January 31st, 2010

geekier than thou

Roleplaying GM Tip: Adding minions to boss fights

As my regular readers know, for about two months I've been running a game of Fireborn, an RPG where all the characters are reincarnated dragons living in human bodies in the modern world. Strictly speaking, this isn't a post about Fireborn, but I'm going to start it off with an illustrative anecdote from the ongoing campaign.

The players' first fight in their characters' full draconic forms was against a hydra -- a fully-powered fellow dragon with a range of formidable abilities and a massive karma pool (which powers special abilities and turns the tide in opposed rolls). It was about as powerful a single creature as Fireborn characters are ever likely to fight. The characters disabled it in a single combat round, wounding it severely in a counterattack and then crippling it with a combination of skills and powers that allowed {S}' paralyzing bite to land, even before {A}'s Disintegrate spell went off and instantly killed it. The characters didn't get so much as a scratch.

To this day, the same group of players still tell stories about an epic encounter from our previous AD&D campaign. The very first thing that happened in the fight was for the party's greatsword-wielding fighter to land a spectacular critical hit and nearly one-shot the Big Boss, who spent the rest of the combat desperately trying to escape and never landed a single blow. However, the Big Boss had help in the form of a mind-controlled spellcaster and a modest army of zombies, who engaged the PCs in a chaotic melee and very nearly wiped out the party. (Mostly thanks to Little Timmy the ENGINE OF KARMIC JUSTICE, but that's another story.)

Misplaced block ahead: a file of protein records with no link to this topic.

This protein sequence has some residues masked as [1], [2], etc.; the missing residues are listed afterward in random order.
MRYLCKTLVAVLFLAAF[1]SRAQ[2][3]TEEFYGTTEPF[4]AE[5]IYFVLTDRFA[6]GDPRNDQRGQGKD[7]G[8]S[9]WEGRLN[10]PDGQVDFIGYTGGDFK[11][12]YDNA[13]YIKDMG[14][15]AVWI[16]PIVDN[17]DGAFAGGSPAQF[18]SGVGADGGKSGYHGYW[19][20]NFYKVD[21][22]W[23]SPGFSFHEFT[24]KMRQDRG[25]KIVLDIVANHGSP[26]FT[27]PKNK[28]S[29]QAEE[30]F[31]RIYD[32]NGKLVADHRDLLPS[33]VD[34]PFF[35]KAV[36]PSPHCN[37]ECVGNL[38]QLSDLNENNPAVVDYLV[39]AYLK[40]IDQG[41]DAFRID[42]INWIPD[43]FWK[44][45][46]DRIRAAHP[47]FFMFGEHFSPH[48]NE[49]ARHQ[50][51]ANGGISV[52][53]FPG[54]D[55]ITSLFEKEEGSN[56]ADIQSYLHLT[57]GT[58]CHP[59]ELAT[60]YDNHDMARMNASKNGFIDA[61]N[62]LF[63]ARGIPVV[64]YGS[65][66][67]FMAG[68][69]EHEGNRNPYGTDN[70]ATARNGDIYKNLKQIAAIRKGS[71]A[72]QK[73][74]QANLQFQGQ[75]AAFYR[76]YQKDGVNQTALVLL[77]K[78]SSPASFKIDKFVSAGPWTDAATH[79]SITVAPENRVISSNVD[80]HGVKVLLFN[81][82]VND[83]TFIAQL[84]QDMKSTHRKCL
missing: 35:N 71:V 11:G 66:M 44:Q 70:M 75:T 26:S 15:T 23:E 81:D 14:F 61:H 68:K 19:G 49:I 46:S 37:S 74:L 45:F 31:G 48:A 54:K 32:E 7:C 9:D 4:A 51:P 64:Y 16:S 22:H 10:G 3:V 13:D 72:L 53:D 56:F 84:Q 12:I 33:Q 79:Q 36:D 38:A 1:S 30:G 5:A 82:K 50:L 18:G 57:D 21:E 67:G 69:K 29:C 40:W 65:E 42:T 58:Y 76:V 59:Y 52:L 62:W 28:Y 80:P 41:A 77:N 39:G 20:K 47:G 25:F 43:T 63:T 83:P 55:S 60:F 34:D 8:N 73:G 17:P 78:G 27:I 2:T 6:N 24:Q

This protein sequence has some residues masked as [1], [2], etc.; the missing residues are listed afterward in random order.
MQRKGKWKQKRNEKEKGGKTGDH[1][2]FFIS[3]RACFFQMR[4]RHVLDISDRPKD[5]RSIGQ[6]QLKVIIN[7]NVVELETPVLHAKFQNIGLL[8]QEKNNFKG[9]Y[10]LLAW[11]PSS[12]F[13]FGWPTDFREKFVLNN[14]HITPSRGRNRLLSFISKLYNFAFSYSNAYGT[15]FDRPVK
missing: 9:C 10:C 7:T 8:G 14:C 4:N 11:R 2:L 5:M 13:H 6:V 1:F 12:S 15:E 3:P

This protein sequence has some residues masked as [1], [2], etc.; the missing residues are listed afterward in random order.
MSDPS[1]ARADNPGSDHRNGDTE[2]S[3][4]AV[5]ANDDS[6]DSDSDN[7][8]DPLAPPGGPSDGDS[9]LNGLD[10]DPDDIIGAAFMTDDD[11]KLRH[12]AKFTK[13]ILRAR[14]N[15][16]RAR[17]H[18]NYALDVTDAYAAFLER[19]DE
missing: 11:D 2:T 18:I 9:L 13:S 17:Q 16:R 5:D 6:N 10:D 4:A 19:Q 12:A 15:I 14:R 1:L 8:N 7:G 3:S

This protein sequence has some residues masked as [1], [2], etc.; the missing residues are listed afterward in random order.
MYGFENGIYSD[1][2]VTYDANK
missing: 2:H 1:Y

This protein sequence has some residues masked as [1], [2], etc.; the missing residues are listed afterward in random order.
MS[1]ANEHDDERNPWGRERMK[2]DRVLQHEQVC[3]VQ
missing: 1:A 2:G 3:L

They were both compelling boss fights with a dangerous foe presented as a serious challenge. Both bosses quickly fell to the party's superior luck or strategy. The difference -- and the factor that made the second fight so much more epic?


Most GMs have been conditioned by the age we grow up in (and the media we consume) to arrange climactic confrontations against a single overwhelming foe. We watch movies with gripping one-on-one battles and play computer games where our avatar faces down lovingly rendered huge enemies at the end of an area. This is, in itself, not a bad thing; your players have gotten that same conditioning and go into boss fights ready for a climactic solo standoff. However, not all media is created equal -- and pencil-and-paper roleplaying games have a number of factors that work together to make large-scale battles a better choice.

Here, then, for gamemasters both old and new, are:

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